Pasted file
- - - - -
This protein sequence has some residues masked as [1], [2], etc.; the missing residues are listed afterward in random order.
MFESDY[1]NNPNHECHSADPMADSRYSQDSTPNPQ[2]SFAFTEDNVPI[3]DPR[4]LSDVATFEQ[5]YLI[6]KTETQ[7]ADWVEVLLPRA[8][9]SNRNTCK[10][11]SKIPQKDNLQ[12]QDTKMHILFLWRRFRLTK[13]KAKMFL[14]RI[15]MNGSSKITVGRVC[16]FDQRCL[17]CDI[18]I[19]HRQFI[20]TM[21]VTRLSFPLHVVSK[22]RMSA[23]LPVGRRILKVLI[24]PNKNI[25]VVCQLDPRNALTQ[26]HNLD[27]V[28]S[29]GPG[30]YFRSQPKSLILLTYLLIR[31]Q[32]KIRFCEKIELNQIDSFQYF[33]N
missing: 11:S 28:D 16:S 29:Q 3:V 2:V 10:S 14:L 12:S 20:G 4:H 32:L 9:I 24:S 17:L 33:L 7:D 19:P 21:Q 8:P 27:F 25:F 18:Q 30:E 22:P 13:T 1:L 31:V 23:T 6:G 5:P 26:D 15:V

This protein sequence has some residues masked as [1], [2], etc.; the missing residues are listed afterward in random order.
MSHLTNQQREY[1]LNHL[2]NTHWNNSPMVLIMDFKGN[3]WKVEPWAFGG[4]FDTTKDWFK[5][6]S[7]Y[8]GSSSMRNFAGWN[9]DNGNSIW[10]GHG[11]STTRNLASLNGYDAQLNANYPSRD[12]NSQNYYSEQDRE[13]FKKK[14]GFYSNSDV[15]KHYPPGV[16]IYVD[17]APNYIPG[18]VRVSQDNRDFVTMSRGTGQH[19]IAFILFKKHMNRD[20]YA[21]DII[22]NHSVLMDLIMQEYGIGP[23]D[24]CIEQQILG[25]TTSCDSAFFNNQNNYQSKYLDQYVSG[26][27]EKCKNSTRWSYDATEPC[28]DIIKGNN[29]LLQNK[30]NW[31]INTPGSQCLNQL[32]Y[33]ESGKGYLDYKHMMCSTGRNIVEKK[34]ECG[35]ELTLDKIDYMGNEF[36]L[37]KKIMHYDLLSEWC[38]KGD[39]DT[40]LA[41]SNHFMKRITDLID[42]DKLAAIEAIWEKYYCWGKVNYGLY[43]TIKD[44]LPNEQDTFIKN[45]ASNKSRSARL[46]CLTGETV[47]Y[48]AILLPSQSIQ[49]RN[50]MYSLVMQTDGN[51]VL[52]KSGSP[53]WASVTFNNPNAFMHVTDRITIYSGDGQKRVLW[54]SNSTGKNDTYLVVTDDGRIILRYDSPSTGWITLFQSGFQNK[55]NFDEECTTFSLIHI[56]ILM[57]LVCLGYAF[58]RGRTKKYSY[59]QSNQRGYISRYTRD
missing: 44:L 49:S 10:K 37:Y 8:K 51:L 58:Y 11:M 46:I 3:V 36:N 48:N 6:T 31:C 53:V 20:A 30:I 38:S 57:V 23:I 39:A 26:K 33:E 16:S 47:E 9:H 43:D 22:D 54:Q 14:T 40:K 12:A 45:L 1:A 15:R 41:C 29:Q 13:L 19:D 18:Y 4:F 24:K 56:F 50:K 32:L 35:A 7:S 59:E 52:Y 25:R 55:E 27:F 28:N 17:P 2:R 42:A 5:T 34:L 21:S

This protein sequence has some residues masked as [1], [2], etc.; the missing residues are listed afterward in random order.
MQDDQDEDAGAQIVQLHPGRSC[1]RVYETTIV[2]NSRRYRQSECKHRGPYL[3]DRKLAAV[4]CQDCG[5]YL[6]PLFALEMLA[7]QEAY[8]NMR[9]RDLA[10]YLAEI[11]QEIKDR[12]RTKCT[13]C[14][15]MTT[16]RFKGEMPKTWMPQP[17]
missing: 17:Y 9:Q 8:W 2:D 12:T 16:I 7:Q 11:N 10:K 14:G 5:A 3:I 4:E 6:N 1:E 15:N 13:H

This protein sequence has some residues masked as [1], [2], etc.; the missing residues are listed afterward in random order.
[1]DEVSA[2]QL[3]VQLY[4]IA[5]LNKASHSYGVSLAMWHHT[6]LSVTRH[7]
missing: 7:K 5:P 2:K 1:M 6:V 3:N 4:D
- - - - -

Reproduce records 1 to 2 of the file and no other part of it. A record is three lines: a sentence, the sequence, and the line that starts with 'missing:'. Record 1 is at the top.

This protein sequence has some residues masked as [1], [2], etc.; the missing residues are listed afterward in random order.
MFESDY[1]NNPNHECHSADPMADSRYSQDSTPNPQ[2]SFAFTEDNVPI[3]DPR[4]LSDVATFEQ[5]YLI[6]KTETQ[7]ADWVEVLLPRA[8][9]SNRNTCK[10][11]SKIPQKDNLQ[12]QDTKMHILFLWRRFRLTK[13]KAKMFL[14]RI[15]MNGSSKITVGRVC[16]FDQRCL[17]CDI[18]I[19]HRQFI[20]TM[21]VTRLSFPLHVVSK[22]RMSA[23]LPVGRRILKVLI[24]PNKNI[25]VVCQLDPRNALTQ[26]HNLD[27]V[28]S[29]GPG[30]YFRSQPKSLILLTYLLIR[31]Q[32]KIRFCEKIELNQIDSFQYF[33]N
missing: 11:S 28:D 16:S 29:Q 3:V 2:V 10:S 14:L 12:S 20:G 4:H 32:L 9:I 24:S 17:L 33:L 7:D 19:P 21:Q 8:P 27:F 25:F 18:Q 30:E 22:P 13:T 1:L 31:V 23:T 6:G 5:P 26:D 15:V

This protein sequence has some residues masked as [1], [2], etc.; the missing residues are listed afterward in random order.
MSHLTNQQREY[1]LNHL[2]NTHWNNSPMVLIMDFKGN[3]WKVEPWAFGG[4]FDTTKDWFK[5][6]S[7]Y[8]GSSSMRNFAGWN[9]DNGNSIW[10]GHG[11]STTRNLASLNGYDAQLNANYPSRD[12]NSQNYYSEQDRE[13]FKKK[14]GFYSNSDV[15]KHYPPGV[16]IYVD[17]APNYIPG[18]VRVSQDNRDFVTMSRGTGQH[19]IAFILFKKHMNRD[20]YA[21]DII[22]NHSVLMDLIMQEYGIGP[23]D[24]CIEQQILG[25]TTSCDSAFFNNQNNYQSKYLDQYVSG[26][27]EKCKNSTRWSYDATEPC[28]DIIKGNN[29]LLQNK[30]NW[31]INTPGSQCLNQL[32]Y[33]ESGKGYLDYKHMMCSTGRNIVEKK[34]ECG[35]ELTLDKIDYMGNEF[36]L[37]KKIMHYDLLSEWC[38]KGD[39]DT[40]LA[41]SNHFMKRITDLID[42]DKLAAIEAIWEKYYCWGKVNYGLY[43]TIKD[44]LPNEQDTFIKN[45]ASNKSRSARL[46]CLTGETV[47]Y[48]AILLPSQSIQ[49]RN[50]MYSLVMQTDGN[51]VL[52]KSGSP[53]WASVTFNNPNAFMHVTDRITIYSGDGQKRVLW[54]SNSTGKNDTYLVVTDDGRIILRYDSPSTGWITLFQSGFQNK[55]NFDEECTTFSLIHI[56]ILM[57]LVCLGYAF[58]RGRTKKYSY[59]QSNQRGYISRYTRD
missing: 44:L 49:S 10:K 37:Y 8:K 51:L 58:Y 11:M 46:I 3:V 36:N 48:N 6:T 31:C 53:V 20:A 30:I 38:S 57:V 23:I 39:A 26:K 33:E 16:S 47:E 9:H 43:D 22:D 54:Q 14:T 40:K 12:A 45:L 1:A 15:R 41:C 29:Q 13:L 19:D 18:Y 4:F 24:K 56:F 50:K 32:L 35:A 7:S 59:E 52:Y 25:R 55:E 27:F 28:N 17:P 2:R 42:A 5:T 34:L 21:S